While the 2015 Fiat 500 Turbo is a well put together vehicle out of the box, I have some suggestions that may improve the car and showcase its Italian heritage:
OK, OK, enough with the Italian stereotypes. Although the pasta bowl cup-holder maybe isn’t all that bad of an idea. Let’s talk about the car.
For folks looking for a small car with some style and good looks and a bit of bite, the 2015 Fiat 500 Turbo is a useful and smart option. As Canadians continue their love affair with small cars, Fiat’s presence in the Great White North continues to increase. With six offerings including the larger 500L, they’re offering strong alternatives in a popular market segment.
Moving the 500 Turbo is a 1.4-litre four-cylinder engine (similar to the 500), but they’ve turbocharged the horses, resulting in 135 horsepower and 150 pound-feet of torque. Don’t snicker at that 135, however—since the car is light and small, it doesn’t need much to move forward, even before it’s turbocharged.
Drive-wise, the 500 Turbo offers responsive steering (thanks to the electric power assist steering), a smooth ride in city and urban settings and as is the case with most small cars, they’re simply fun to drive. Equipped with the optional tilt-only sunroof, there’s still plenty of head room for average-sized drivers (like myself) and taller passengers, like my father (6’2″). The Turbo can be thirsty at times for fuel if you’re heavy footed. Save your lead foot for getting on the highway and passing. Keep it lighter for cruising.
The rear seats are more suited for cargo than people; at least that’s what I found. I could easily fit a full-sized, hard-shell acoustic guitar case as well as groceries and a few other trinkets. I’d consider putting one passenger back there, but I wouldn’t want to be the fourth one in the car. I’m not knocking Fiat for this, not at all. It’s built as a small, peppy, exciting car where all the action happens in the front half (engine, driver, front passenger). Yes, it’s built for four adults but is best suited for singles/couples.
Appearance wise, my tester was bathed in white with Italian red and green racing (er, patriotic) stripes. I must’ve disappointed many onlookers when they expected to see an Italian guy/girl behind the wheel and instead saw, well, a non-Italian. A guy in an Italian bakery van did give me a thumbs up… that’s gotta count for something. Maybe he thought I was a paesano from the south?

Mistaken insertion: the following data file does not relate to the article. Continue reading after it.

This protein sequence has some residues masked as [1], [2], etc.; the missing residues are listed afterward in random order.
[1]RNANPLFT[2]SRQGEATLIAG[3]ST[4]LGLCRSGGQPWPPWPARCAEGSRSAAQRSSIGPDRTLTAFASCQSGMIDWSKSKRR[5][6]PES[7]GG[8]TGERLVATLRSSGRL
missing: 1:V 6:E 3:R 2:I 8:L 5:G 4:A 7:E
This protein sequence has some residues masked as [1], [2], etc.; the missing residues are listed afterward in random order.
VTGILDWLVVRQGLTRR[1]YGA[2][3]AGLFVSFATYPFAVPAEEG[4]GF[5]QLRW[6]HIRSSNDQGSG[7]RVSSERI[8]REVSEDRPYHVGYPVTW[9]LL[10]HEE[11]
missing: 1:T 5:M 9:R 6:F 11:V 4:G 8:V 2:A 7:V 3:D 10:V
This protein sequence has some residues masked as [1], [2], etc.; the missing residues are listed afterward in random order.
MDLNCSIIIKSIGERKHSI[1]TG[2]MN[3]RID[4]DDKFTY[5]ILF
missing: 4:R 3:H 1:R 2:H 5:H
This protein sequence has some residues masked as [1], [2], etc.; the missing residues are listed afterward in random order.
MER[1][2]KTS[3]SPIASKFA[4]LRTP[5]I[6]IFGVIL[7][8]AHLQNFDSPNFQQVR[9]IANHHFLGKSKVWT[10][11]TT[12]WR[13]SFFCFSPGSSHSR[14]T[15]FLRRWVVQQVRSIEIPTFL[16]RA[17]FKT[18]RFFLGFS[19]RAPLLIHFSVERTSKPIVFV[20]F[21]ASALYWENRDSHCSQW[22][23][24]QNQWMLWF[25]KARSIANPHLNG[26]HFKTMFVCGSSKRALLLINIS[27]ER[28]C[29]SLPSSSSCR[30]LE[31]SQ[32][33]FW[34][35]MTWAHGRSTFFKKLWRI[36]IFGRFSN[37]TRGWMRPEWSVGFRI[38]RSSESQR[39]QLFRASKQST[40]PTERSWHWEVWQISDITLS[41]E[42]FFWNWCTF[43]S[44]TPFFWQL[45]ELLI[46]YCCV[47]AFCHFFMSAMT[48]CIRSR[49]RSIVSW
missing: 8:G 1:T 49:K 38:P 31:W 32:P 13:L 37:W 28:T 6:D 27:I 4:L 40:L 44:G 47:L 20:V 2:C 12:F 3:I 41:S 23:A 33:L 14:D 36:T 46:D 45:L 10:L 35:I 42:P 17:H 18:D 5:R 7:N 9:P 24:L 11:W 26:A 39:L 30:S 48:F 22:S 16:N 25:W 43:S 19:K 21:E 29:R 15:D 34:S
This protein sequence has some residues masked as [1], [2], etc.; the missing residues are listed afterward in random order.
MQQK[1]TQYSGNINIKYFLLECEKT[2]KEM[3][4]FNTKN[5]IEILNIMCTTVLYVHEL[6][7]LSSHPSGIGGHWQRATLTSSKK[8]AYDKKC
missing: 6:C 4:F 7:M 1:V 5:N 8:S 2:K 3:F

Inside, Fiat beautifully illustrates how to do a simplistic layout effectively. All the controls you need are neatly placed within arm’s reach, and there’s plenty of clean, open space, giving it a classy and modern look. Interestingly, there’s not a single dial on the centre console; everything is push-button based. Also, the gear shifter is on the centre stack as opposed to being on the ground. It took a bit of adjusting but once you’ve changed a few gears, it becomes second nature.
A single instrument cluster gives you the driving intel you need and is mated to a three-spoke steering wheel, complete with audio/Bluetooth and cruise controls. In Chrysler fashion, the audio controls are located behind the steering wheel. Oh, and the “trip reset” button is on the end of the wiper stalk. Not quite in plain sight but a good way to maximize space.
The power window buttons are located on the centre console opposed to the doors. Even after a week in the car, I found myself aimlessly waving at the door where the window switch usually is whenever I wanted some fresh air.
Starting a touch below $19,000, there’s plenty of value to be had in the 500 Turbo. It’s got looks, style, comfortable seats, a clean layout and you’ll never say “I can’t fit into that parking spot!”
In a popular market segment, Fiat’s offering gives you a good alternative. Perhaps you’ll even find yourself speaking Italian after you spend enough time in the car. Not great Italian, mind you, but it’s a start.
Note: This article was authenticated with some eye-rolling reluctance by my good Italian friend Leo, who knows how to take a joke.